Unleashing Human Potential – Leadership for Sustainability
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Leadership in sustainabilty
For most of the last 10-20 years, the sustainable development agenda for business has been focused on the 'hard-wiring': energy and waste management systems, sustainability indicators reporting, lower emission vehicle fleets, sustainable supply chain policies, and so on. These efforts have have nudged corporate and public sector behemoths towards more environmentally and socially benign ways of delivering products and services, and earning revenue. But the experience of these last 10-20 years has also shown that these efforts, whilst all necessary, are also insufficient.
Huge leaps in innovation and investment are required to create a truly sustainable economy. Take Diageo North America's 80% reduction in CO2 emissions since 2008 – you read that correctly, 80% in just four years. The achievement is so stunning it beggars belief, especially when we're used to cheering companies that reduce their emissions by 10-12%. Whilst Diageo North America had to engineer a lot of 'hard-wiring' to do that, it took something in the 'soft-wiring' to even consider setting such a seemingly impossible target. It took leadership.
So what does it take to engineer the 'soft-wiring' of your organisation, so that it has the kind of leaders who can and will make those huge leaps in innovation and investment to create a truly sustainable business? There's a whole suite of deeply held values, technical and professional skills, and embodied behaviours, that together constitute 'leadership for sustainability'. In this newsletter, we offer a handful of insights from some of our consultants who have worked in and with a number of large corporations over the last 10-20 years on the practice and inquiry of leadership for sustainability.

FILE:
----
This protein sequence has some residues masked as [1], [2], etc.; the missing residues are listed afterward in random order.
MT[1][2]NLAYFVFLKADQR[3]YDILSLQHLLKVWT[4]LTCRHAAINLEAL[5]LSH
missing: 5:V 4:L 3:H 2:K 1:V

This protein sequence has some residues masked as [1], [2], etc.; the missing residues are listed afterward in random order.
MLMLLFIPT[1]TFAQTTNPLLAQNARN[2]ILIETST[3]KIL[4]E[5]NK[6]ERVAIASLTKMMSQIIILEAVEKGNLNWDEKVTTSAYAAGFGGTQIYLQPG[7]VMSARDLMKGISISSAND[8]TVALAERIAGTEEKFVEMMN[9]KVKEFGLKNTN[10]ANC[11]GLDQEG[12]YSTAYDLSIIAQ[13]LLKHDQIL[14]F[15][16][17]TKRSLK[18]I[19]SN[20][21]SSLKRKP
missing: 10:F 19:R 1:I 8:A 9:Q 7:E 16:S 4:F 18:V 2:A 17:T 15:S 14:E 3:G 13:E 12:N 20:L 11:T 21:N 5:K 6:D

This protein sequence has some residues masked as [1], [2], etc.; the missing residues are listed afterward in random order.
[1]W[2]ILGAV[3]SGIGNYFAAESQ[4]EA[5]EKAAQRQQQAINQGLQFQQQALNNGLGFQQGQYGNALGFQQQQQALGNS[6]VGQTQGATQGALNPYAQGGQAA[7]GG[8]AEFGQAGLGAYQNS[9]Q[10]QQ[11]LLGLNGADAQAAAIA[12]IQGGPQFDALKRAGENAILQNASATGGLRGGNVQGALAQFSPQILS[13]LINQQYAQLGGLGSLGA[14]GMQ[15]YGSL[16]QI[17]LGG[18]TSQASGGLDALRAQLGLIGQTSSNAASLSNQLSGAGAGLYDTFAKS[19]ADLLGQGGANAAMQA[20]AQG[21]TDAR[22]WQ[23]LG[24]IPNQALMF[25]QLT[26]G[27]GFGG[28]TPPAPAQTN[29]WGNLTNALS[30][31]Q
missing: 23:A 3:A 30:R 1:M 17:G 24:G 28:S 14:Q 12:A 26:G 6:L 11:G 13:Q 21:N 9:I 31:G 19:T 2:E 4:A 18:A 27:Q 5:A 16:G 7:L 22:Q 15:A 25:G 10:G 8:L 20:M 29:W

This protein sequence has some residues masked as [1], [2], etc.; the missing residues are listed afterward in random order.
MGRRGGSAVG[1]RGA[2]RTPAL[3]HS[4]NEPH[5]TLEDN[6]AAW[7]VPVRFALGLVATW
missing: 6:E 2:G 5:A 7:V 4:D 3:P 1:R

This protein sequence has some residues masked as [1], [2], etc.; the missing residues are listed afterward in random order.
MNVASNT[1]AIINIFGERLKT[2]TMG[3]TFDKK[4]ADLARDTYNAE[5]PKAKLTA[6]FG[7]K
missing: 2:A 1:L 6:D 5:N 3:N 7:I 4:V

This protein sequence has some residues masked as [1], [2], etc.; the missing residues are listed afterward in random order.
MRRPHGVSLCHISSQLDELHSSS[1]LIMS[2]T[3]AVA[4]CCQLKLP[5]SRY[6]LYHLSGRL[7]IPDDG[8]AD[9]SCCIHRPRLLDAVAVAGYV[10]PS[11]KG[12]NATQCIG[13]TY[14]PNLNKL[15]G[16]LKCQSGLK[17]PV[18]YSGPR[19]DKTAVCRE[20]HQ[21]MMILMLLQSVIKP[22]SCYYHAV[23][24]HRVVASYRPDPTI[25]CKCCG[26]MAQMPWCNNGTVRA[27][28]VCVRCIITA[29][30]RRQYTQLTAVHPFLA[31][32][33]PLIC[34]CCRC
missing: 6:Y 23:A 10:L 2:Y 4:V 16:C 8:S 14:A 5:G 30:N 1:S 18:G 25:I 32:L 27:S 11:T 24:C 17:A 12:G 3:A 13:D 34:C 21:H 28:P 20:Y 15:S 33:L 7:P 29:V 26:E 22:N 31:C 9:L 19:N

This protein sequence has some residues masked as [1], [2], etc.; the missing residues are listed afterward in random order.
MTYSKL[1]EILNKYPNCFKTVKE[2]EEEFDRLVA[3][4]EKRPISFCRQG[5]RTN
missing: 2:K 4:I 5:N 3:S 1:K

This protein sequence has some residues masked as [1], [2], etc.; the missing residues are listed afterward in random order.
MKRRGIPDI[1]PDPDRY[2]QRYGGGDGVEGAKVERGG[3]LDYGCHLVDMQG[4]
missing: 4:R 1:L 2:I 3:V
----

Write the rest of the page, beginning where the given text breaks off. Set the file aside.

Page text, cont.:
Unleashing Human Potential
By Celine McKeown
At Future Considerations, we fundamentally believe in the power of human potential to unlock creativity and innovation in the field of sustainability. The ability to unlock the power of a meaningful workplace, by helping leaders' and their employees' find alignment between their personal purpose and the wider 'moral' purpose of the organisation is core to our definition of Leadership for Sustainability. Click here to read more...
Catalysing an evolutionary shift
By Laura Lewin
To create the conditions in which people change systems that are causing environmental damage and/or social inequity (or indeed, generate greater environmental and societal health) individuals need to know how to engage with the broadest and most complex set of systems dynamics possible. Unlike many immediate challenges in business and society, the most severe impact of climate chaos is dissociated from us both in time and, for those of us in the West, in location. This makes it especially difficult to influence people to act because they are faced with an undeniable rationale for moving away from 'business as usual'. So how can we change? Click here to read more...